The report, Bridging the Valley of Death: Improving the Commercialisation of Research, adds that while academic research is the “jewel in the crown of UK innovation activity”, the committee had concerns about how universities interact with the commercialisation of research.

It questions whether changes to the Higher Education Innovation Fund, which reward institutions that have already benefited from successfully commercialising their intellectual property, might further decrease the success of already struggling institutions.

“We would like to see how well changes to the Higher Education Innovation Fund improve commercialisation activity; whether there is a need for greater amounts of proof of concept funding in the sector; and challenge the institutions to become more accommodating to non-traditional backgrounds among their academic staff,” it reads.

“We have concerns that driving an innovation agenda too aggressively through universities may have diminishing returns with regard to commercialisation and risk damaging the academic research that is working well,” it adds.

via MPs criticise government over research commercialisation | News | Times Higher Education.

New Master of Entrepreneurship Program | University of Michigan

The University of Michigan, a leader across many disciplines (and my alma mater) has announced the creation of a Master of Entrepreneurship. Its great to see it is a joint venture between business and engineering. I was fortunate to interview Michigan Alum and supporter Sam Zell a few months back and it was evident in our short talk that Michigan, its leaders, and supporters were fully aware of the interdisciplinary nature of entrepreneurship. This is a great development for Michigan and the practice, research, and teaching of entrepreneurship in higher education. From the Michigan Master of Entrepreneurship website:

The Michigan Master of Entrepreneurship (MsE) gives students the ability to create new technology-focused ventures, either as standalone entities or within established innovative organizations.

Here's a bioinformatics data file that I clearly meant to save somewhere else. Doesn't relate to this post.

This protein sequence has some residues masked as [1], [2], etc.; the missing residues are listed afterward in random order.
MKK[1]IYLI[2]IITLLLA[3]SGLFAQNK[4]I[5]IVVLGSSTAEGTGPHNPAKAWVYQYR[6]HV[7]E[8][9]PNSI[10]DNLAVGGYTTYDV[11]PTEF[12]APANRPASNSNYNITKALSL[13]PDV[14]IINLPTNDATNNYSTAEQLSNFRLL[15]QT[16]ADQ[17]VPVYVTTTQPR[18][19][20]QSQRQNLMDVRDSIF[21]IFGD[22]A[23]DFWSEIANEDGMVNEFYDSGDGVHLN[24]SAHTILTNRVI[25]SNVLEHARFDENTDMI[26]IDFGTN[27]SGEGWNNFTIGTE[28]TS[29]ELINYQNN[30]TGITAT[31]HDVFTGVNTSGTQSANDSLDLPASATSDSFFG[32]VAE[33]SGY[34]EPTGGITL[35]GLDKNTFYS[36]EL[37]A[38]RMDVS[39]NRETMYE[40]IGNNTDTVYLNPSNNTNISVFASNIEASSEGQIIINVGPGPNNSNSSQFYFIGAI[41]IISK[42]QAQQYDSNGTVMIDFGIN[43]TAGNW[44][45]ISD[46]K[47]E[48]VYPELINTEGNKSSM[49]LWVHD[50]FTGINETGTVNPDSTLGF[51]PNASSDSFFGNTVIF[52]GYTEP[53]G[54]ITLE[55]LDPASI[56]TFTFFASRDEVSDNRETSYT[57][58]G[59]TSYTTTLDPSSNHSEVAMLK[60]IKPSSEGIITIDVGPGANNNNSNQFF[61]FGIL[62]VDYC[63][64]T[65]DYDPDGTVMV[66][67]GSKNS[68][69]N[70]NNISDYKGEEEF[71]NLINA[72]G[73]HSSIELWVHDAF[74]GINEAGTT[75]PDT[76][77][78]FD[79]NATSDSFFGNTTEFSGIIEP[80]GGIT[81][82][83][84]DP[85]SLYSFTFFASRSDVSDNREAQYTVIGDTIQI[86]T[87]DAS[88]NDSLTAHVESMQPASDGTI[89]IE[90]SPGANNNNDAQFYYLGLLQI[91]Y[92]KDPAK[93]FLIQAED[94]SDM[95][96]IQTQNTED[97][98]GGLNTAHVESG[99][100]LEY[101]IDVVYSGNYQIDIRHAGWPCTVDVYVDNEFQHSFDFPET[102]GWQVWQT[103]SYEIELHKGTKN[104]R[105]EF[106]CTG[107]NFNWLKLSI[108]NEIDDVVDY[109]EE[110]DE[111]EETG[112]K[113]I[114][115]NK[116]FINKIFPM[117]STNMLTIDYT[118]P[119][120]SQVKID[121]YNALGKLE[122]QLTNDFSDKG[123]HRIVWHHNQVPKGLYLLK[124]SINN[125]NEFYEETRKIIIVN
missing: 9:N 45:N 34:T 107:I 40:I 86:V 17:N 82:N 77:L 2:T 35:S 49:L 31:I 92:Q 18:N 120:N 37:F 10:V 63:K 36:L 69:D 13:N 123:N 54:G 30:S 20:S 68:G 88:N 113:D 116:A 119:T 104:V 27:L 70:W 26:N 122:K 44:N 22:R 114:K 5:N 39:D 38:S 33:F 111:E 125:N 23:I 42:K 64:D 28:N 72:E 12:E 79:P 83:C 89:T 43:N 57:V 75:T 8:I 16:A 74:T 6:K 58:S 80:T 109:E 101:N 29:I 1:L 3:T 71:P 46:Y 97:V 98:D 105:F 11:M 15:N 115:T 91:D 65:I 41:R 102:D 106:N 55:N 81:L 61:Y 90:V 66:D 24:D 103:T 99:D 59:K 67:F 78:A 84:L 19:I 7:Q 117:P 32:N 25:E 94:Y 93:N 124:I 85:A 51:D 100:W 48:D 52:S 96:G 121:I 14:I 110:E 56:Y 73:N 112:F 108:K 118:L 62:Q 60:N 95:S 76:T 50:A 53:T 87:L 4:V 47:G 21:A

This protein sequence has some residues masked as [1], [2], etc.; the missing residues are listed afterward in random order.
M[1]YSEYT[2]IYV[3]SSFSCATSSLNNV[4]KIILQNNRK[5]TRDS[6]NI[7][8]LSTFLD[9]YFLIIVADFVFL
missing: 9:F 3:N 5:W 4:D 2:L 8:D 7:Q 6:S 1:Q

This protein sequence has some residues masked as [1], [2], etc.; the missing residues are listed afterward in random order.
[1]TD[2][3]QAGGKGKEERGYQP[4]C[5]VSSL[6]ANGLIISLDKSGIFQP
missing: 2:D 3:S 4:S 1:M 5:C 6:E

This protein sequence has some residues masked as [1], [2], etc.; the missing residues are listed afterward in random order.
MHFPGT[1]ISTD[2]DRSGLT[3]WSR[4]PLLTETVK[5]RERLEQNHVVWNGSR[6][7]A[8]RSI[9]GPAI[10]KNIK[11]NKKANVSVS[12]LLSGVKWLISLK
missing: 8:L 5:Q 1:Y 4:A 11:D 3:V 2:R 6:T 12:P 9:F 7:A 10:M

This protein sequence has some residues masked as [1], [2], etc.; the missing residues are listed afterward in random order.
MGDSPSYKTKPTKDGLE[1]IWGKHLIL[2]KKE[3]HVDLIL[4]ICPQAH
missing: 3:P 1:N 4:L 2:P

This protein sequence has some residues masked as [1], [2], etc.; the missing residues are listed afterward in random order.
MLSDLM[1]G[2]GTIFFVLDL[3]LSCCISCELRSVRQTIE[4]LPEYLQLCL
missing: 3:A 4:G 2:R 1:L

This instruction is not available through conventional business or engineering curricula. Most business schools focus on the skill set required in larger, more mature organizations. Most engineering programs do not include market assessment and commercialization skills. The MsE program brings these two cultures together in a novel synthesis that is greater than the sum of its parts.

The first students will begin in August 2012 and the application is available online. Go Blue! (I can write that, this is a blog!)

via Master of Entrepreneurship | University of Michigan.

D.C.’s Newest Accelerator “The Fort” Debuts Inaugural Class | TechCrunch

More accelerator news in the DC Metro. From Techcrunch

Hot, new Washington D.C. tech accelerator known as The Fort is debuting its inaugural class of startups today. The organization grew out the efforts from early stage VC firm Fortify Ventures LLC, also known as Fortify.vc (that’s its URL, too), which had previously invested in nearly dozen D.C.-area tech companies.

Over the past 9 months, The Fort’s co-founders, Jonathon Perrelli and Carla Valdes, have been busy trying to spark innovation in the nation’s capital. They set up the fund, invested in group of startups, created the accelerator, hosted a pitch competition called “Distilled Intelligence” which handed out $25K to winners, and selected a dozen more startups for The Fort’s first program.

“D.C. is not a place where people are always working together,” says Perrelli of the group’s efforts, “but now there is this uprising. People are trying to build something here.”

He notes that the area, despite being the center of government where important policy decisions are made, has been slow to join in the burgeoning tech scene. But things have been changing. With The Fort, the hope is to provide a path to get D.C. area startups off the ground.

The program, which gives founders anywhere from $25,000 to $100,000 in seed capital, was lured to the area from nearby Arlington thanks to a $100,000 grant from D.C. Mayor Vicent Gray. Now set up in offices on K Street two blocks from The White House, the organization its opening its doors to 12 new companies who will spend 6 months in its program.

Its interesting to note that accelerator founders are now playing the  economic development game. And, once again we see more pressure on universities in the entrepreneurship education space. BTW, I met some of the founders in the The Fort’s first class at GWU’s Startup Job Fair earlier this week.  Some cool new ventures.

via D.C.’s Newest Tech Accelerator “The Fort” Debuts Inaugural Batch | TechCrunch.